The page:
Where the size becomes a tougher issue is on defense. Collin Hartman certainly gives it his all down on the block, but simply lacks the length to prevent a guy the size of AJ Hammons from being effective. Granted, there are other reasons that can limit Hammons' effectiveness, as we've seen Purdue struggle to get him involved on offense at times, while he also has shown the capability of mentally checking out of games. Indiana's best bet may be to try and rack up fouls on Hammons and Haas and force Purdue to play smaller guys, as both are susceptible to picking up fouls in bunches. In fact, the entire team struggles to prevent teams from getting to the foul line, and Indiana should keep that in mind in their attack.
Both teams excel where the other is weak, as Indiana has been allowing opponents to convert an embarrassing percentage of their two-point attempts and Purdue is top-50 in two-point accuracy. The inverse is true for the perimeter, where Purdue is 228th in such shots and the Hoosiers are actually 68th in the nation at defending the perimeter. Outside of Kendall Stephens, who is battling a finger injury, Purdue doesn't have that consistent sniper, the kind Indiana has six of. Dakota Mathias, Jon Octeus, and Vince Edwards all possess range, but are fairly streaky. Granted, streakiness didn't prevent Sterling Carter from hitting five of six attempts from deep against Indiana last season.
So, yes, Purdue's offense is somewhat improved from last season, but this is the 4th straight season that the "DEFENSE LIVES HERE" sign in front of their student section is a blatant lie. Don't get me wrong, their 106th ranked unit is far better than Indiana, but if defense is "living" at Purdue, it's just staying there for the sake of the children.
The recipe for a Purdue victory is almost terrifyingly simple: feed the post to take advantage of easy looks over smaller defenders, allow your larger players to gobble up misses for easy second-chance looks, and run the Hoosiers off the three point line and make them hit twos. It seems like an easy game plan when you compare the team's profiles, but it's encouraging (for Indiana fans) to know that Purdue has certainly had their share of struggles when it comes to feeding the post and defending the perimeter.
Three Things to Watch For:
- Can Indiana rack up fouls on Purdue's bigs? I touched on this above, but it's too important to overstate: AJ Hammons and Isaac Haas are more than happy to commit a foul and Indiana can make their job on defense a helluva lot easier if they get those guys on the bench in foul trouble. It doesn't hurt the cause that Big Ten refs seem very keen to call a foul on a guy for just being bigger.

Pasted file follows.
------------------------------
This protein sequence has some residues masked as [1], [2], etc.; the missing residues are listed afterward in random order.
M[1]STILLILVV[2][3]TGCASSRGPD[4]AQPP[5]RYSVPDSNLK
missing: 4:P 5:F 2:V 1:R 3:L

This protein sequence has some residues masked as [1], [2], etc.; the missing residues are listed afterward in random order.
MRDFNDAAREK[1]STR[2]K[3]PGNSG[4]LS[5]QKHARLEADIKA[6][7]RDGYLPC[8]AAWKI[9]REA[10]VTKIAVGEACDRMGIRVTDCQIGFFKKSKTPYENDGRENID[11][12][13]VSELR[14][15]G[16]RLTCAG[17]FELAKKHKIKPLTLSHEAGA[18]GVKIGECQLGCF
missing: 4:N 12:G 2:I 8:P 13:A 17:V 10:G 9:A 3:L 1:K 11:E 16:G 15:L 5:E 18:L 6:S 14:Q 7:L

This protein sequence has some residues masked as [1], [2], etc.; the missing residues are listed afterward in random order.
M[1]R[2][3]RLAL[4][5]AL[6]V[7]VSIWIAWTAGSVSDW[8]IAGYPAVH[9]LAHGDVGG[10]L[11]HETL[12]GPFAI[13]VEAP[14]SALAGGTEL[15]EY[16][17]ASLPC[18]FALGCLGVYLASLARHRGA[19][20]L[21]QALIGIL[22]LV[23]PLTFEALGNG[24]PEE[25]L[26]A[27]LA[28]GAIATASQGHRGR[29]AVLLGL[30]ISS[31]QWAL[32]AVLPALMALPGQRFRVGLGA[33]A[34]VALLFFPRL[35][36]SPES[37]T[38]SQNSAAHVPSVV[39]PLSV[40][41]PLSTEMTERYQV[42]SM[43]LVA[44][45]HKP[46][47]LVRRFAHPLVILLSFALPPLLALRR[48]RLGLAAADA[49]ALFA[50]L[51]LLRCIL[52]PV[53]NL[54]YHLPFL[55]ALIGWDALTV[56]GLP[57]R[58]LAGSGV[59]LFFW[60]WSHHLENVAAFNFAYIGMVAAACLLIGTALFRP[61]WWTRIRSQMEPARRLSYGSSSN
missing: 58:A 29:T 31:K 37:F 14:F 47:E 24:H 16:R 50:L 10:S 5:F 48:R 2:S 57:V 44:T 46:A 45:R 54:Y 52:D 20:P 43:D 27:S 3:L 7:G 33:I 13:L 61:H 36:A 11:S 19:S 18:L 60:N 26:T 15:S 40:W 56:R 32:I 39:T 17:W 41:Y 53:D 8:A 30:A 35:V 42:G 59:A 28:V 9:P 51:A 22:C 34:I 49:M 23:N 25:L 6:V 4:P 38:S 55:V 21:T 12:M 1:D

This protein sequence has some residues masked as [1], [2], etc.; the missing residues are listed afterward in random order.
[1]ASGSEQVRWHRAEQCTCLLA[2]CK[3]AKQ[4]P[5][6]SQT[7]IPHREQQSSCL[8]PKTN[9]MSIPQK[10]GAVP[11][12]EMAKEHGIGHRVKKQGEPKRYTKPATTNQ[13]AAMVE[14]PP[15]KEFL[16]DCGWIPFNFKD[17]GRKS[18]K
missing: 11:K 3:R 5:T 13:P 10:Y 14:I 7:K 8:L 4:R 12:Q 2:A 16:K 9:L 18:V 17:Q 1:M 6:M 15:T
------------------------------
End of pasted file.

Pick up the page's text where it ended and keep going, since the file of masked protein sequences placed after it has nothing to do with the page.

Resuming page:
- Can Robert Johnson be replaced? There has been no definitive answer one way or the other, but the freshman guard is highly questionable for Wednesday's tilt. Tom Crean will likely turn to a combination of Nick Zeisloft and Stanford Robinson to replace the production, with Zeisloft being the most likely candidate to start the game. Robinson's role on this team has been hotly debated over the past few weeks and Zeisloft has become a useful though highly-specified role player, making neither an ideal candidate for increased minutes in a tough road environment. Especially given Robert Johnson's penchant to take over distributor duties to give Yogi Ferrell some time off the ball and help diversify the offense even further. There is a chance RoJo is fine, and Crean is playing it close to the vest to keep Purdue off-balance, which would be awesome. #analysis
- Can Indiana fans keep it together if we lose? Losing to Purdue always sucks regardless of the context, but a second straight loss will make Twitter appointment-viewing for masochists and fans of schadenfreude. I've said it tons of times but will repeat, this is the fourth of a four-game stretch in which we knew zero wins was a possibility and Indiana has already bagged two. There are ten B1G games after this one and Indiana is currently favored in eight of them, with five games scheduled against teams currently ranked 75th or lower. If Indiana wins its remaining home games, and road dates to bottom-dwellers Northwestern and Rutgers, while losing all remaining games (including tomorrow's) they would still finish 13-5. There are a lot of ifs in that scenario, but it's mostly meant to illustrate all the good Indiana has done for its postseason résumé already, with two conference road wins along with good wins over Ohio State and Maryland. A loss on Wednesday still puts the Hoosiers in excellent shape to take on a schedule that softens up significantly over the last month of the season.
All that said, I really don't want to lose to Purdue as they are a bad team and losing to bad teams is bad. Regardless, the environment will be as hostile as this team has seen all year (they've already warned us they will urinate on our phones), so it won't be an easy out for the young Hoosiers, but a win keeps them within technical striking distance of a Big Ten title.